Using the word "music" as an album title can be viewed as a bold and defining statement . . . or a simple word choice. Whether Held wanted to raise some eyebrows here or he was simply choosing an album title doesn't matter . . . but the music does! Held's original works defy easy description. He doesn't write short, snappy heads and songs that are built on predictable harmonic movement, featuring chorus after chorus of solos. His music is freely executed but somehow tethered to an accessible form, function and sound. This is music that remains focused but is, nonetheless, completely unpredictable.
"Encore," an odd song name for an album opener, features some dark cymbal washes from drummer Jonas Burgwinkel. While bassist Robert Landfermann occasionally states the time, the trio usually dances around the beat here. "Desire" is a piano showcase; the drums and bass only arrive at the tail end of the song, giving Landfermann a chance to lock in with Held as they ride to the end. "Log Lady" features some ascending arpeggiated piano patterns. When Landfermann joins in, he shifts the feel of the piece by putting the emphasis on the final note of the arpeggio and Burgwinkel scurries around underneath it all. The title track is built on firmer rhythmic footing than the other material, and the trio really cooks here. Patience is rewarded on "Klartraum," as the three musicians take you on a journey that ends with some aggressive and exciting rock-infused music.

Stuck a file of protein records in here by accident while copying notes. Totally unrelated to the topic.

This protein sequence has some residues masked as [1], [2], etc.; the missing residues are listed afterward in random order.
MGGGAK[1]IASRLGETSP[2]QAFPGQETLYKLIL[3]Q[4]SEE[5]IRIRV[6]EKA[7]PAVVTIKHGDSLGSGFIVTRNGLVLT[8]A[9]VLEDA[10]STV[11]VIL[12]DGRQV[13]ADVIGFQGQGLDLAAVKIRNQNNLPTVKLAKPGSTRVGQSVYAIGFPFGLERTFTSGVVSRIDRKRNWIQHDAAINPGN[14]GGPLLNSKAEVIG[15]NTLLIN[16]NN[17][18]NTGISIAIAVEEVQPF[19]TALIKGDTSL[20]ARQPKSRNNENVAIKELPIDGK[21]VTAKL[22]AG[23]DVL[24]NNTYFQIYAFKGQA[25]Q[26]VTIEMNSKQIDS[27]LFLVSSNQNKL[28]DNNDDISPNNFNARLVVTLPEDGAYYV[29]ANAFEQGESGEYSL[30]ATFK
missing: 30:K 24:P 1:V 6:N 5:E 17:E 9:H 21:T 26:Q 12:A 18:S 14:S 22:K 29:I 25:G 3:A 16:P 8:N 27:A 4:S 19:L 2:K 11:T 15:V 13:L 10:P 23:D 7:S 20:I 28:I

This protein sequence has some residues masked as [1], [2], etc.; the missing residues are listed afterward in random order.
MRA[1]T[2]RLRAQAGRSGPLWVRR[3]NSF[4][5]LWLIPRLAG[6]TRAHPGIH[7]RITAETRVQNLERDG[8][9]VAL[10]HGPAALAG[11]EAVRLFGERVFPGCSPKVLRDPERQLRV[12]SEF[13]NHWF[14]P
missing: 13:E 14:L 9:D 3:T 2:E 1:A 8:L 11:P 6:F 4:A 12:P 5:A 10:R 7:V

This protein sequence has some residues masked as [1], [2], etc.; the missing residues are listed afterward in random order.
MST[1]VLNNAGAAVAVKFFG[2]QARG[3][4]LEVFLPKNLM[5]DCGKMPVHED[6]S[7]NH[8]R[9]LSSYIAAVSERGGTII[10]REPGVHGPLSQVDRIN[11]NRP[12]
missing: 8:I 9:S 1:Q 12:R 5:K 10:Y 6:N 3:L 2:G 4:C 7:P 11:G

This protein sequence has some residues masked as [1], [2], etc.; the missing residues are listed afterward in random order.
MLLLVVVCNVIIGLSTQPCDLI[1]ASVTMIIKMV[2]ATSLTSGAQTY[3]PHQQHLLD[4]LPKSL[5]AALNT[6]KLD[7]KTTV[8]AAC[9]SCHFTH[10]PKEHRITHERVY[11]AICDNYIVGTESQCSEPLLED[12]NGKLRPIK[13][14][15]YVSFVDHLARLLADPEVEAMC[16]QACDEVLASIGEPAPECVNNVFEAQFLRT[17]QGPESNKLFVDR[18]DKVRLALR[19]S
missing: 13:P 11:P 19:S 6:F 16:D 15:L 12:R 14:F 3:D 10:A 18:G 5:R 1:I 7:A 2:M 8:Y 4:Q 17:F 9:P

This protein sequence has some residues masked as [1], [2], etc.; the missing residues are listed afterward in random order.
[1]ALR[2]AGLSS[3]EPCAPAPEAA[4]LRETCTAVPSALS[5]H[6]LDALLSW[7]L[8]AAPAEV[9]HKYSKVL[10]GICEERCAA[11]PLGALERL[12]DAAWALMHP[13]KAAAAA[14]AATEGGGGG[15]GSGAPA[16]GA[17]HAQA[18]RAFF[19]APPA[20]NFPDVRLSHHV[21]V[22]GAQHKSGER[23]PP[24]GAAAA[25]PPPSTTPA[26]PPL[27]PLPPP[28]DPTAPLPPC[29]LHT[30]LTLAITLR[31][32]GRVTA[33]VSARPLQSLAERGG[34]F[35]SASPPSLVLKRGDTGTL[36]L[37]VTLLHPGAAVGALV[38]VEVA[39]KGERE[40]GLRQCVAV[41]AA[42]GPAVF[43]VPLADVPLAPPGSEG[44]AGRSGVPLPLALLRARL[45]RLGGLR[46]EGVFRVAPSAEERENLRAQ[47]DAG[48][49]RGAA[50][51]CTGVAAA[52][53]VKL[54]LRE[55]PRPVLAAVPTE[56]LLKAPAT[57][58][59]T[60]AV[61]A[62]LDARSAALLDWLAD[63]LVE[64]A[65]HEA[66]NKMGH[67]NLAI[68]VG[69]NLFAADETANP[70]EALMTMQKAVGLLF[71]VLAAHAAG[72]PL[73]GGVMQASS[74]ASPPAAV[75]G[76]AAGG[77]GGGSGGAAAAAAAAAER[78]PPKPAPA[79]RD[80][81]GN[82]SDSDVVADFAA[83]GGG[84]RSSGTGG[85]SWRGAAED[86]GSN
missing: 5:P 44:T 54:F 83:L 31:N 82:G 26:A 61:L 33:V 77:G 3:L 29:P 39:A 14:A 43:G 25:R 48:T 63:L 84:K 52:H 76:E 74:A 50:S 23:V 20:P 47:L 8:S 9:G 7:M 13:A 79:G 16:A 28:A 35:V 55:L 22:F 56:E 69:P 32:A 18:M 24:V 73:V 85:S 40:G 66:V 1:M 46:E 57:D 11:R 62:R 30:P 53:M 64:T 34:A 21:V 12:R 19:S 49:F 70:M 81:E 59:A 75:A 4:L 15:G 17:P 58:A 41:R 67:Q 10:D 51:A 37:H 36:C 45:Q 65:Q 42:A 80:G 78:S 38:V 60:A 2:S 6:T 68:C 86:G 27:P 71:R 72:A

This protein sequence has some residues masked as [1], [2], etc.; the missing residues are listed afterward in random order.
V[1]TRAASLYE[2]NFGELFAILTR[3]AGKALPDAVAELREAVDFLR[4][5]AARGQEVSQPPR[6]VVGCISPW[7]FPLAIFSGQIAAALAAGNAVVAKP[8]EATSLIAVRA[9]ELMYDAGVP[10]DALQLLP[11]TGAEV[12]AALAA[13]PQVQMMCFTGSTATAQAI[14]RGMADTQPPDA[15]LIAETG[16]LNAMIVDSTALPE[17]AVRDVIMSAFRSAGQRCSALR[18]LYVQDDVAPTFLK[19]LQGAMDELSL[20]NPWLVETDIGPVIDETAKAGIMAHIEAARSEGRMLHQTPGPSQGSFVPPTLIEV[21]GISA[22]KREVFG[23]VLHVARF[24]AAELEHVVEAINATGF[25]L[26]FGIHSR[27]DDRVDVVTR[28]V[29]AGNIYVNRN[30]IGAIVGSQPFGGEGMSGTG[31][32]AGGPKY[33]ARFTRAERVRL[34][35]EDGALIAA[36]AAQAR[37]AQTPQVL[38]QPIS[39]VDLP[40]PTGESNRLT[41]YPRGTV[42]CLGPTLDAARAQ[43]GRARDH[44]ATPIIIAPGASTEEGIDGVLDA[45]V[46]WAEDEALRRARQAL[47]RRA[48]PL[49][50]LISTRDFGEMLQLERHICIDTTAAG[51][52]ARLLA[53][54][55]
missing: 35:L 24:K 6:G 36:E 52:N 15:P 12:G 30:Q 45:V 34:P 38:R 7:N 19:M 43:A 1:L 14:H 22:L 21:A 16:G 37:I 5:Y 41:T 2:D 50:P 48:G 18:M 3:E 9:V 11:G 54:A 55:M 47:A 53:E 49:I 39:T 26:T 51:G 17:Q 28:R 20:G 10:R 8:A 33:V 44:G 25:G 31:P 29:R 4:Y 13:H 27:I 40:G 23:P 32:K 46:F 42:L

While eight of these pieces are Held originals, he does tap into two of his influencesjazz giant Herbie Hancock
and twentieth-century composer Olivier Messiaen
. Held skips over the heavily covered Hancock material and chooses "I Have A Dream." Hancock's version, from The Prisoner
(Blue Note, 1969), is a gorgeously arranged harmonic bath of textures and colors, but Held delivers something entirely different here. Burgwinkel provides some clicking sounds as the song gets going. Held moves around a bit but chooses to wait more than two minutes to actually introduce the theme and then develop his ideas from that point.
Messiaen seems to be a topic of interest to more and more jazz musicians, judging from "O Sacrum Convivium" here and John Patitucci
's intensely grooving "Messiaen's Gumbo" from Remembrance
(Concord Jazz, 2009). Gentle tides move in and out on from "O Sacrum Convivium" as Landfermann slowly moves his bow across the bass. Burgwinkel uses his brushes sparingly and only provides the slightest hints of color behind his bandmates.
Held manages to put his own stamp on both of these pieces and they fit in well next to his own compositions. Music proves to be a collection of daring, yet direct, pieces that grow from their initial seeds into fully realized works
Personnel: Pablo Held: piano; Robert Landfermann: bass; Jonas Burgwinkel: drums.